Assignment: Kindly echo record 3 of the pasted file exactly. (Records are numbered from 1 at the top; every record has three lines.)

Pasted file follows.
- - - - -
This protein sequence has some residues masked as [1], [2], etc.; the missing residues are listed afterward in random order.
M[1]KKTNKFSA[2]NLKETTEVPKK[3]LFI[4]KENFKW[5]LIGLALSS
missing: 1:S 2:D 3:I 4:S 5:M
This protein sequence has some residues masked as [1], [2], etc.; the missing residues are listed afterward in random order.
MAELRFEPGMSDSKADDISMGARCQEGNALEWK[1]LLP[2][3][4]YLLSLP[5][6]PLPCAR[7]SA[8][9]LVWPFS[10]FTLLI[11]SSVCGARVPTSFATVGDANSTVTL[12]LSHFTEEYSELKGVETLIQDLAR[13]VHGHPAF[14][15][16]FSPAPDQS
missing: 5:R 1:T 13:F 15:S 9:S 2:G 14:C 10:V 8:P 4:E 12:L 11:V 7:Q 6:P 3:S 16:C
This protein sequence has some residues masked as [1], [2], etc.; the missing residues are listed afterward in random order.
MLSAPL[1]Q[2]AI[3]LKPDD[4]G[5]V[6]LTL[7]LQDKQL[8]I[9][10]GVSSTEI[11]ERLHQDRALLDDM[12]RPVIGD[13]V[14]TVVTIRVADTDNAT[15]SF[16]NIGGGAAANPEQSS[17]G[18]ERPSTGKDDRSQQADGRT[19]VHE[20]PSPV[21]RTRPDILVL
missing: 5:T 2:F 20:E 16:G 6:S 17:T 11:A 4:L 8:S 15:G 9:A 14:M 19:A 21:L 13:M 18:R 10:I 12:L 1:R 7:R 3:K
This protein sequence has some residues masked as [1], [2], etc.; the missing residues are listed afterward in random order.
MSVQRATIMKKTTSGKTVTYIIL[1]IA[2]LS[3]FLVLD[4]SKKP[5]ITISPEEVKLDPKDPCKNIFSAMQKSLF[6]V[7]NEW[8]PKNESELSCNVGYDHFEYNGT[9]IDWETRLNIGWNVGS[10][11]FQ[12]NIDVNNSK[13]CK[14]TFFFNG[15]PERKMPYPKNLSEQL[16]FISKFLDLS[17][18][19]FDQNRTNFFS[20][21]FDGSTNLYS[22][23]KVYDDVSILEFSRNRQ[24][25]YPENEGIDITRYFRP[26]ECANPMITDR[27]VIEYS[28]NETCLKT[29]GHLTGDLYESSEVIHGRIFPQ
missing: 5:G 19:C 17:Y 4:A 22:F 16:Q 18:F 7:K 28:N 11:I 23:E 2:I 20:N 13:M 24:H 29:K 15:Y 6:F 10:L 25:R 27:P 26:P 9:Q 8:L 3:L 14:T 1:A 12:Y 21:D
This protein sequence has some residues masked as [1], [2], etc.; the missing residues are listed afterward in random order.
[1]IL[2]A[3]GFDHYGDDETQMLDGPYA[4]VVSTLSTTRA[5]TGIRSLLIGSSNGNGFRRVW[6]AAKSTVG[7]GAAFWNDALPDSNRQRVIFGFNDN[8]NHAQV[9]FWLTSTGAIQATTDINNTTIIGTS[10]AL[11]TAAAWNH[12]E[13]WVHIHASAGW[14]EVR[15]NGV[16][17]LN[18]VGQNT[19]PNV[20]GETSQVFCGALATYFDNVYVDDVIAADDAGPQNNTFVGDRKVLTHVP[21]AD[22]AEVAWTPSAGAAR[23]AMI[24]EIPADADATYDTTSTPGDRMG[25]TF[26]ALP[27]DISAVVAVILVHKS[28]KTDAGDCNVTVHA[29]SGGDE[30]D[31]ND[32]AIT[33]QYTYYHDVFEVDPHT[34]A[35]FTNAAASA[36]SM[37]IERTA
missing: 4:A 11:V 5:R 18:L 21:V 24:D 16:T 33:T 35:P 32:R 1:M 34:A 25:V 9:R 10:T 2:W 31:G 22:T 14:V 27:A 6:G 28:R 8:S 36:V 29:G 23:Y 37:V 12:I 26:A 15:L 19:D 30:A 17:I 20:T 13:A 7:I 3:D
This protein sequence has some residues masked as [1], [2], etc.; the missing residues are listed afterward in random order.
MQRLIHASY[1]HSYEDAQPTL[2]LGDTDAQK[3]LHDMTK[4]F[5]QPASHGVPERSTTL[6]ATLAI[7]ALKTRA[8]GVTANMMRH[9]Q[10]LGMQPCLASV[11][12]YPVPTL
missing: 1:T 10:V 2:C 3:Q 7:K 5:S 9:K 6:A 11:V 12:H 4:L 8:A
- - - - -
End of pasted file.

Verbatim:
This protein sequence has some residues masked as [1], [2], etc.; the missing residues are listed afterward in random order.
MLSAPL[1]Q[2]AI[3]LKPDD[4]G[5]V[6]LTL[7]LQDKQL[8]I[9][10]GVSSTEI[11]ERLHQDRALLDDM[12]RPVIGD[13]V[14]TVVTIRVADTDNAT[15]SF[16]NIGGGAAANPEQSS[17]G[18]ERPSTGKDDRSQQADGRT[19]VHE[20]PSPV[21]RTRPDILVL
missing: 5:T 2:F 20:E 16:G 6:S 17:T 11:A 4:L 8:S 15:G 9:A 14:M 19:A 21:L 13:M 18:R 10:I 12:L 1:R 7:R 3:K